Ambassador Ryan Crocker visited Pittsburgh in April 2018 for a series of Council programs engaging students and the greater Pittsburgh community in a dialogue addressing the current state of affairs in the Middle East. Here, he continues the discussion with Angélica, offering his unique insight as a diplomat with nearly four decades of experience in the region. Ambassador Crocker gives a first-hand account of the recent history of the Middle East, starting with his initial impressions during his first assignment in Iran. He speaks on the causes of an unprecedented time in the region characterized by total state failure and chaos replacing governments, while providing perspective on the rise of non-state actors. Ambassador Crocker further discusses the potential outcome of a decreased American presence in Syria, as well as the continued influence of Russia, Iran, and Saudi Arabia. He illustrates the challenges and progress of the war in Afghanistan, detailing the vulnerability to the strides made in the empowerment of women in the country.
Ambassador Crocker is a career ambassador within the U.S. Foreign Service. He was in the Foreign Service for 37 years and, after retiring, was recalled to active duty by President Obama in 2011 to serve as U.S. Ambassador to Afghanistan. His previous appointments included service as the U.S. Ambassador to Syria, Iraq, Pakistan, Kuwait, Afghanistan and Lebanon. Mr. Crocker became dean of Texas A&M University’s George Bush School of Government and Public Service in 2010; he is currently a Diplomat in Residence at the Woodrow Wilson School, Princeton University, for the academic year 2017-2018. Mr. Crocker has received many of the nation’s highest honors, including the Presidential Medal of Freedom, the nation’s highest civilian award.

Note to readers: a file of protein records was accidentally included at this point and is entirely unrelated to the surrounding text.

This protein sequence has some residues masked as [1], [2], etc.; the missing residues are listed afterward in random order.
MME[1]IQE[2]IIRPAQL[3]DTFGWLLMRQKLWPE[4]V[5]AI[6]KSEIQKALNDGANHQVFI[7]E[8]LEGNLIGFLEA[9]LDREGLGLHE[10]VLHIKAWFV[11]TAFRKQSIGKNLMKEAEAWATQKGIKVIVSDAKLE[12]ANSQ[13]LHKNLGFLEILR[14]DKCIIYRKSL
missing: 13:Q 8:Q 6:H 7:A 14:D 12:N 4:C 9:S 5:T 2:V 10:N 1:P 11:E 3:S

VIDEOS OF INTEREST:
- Ambassador Crocker in 2015 commenting on the Syria crisis
- Ambassador Crocker surprises troops on a visit to Kandahar, Afghanistan
- The Miller Center’s American Forum featuring Ambassador Crocker
- Ambassador Crocker answers questions about Assad’s regime on MSNBC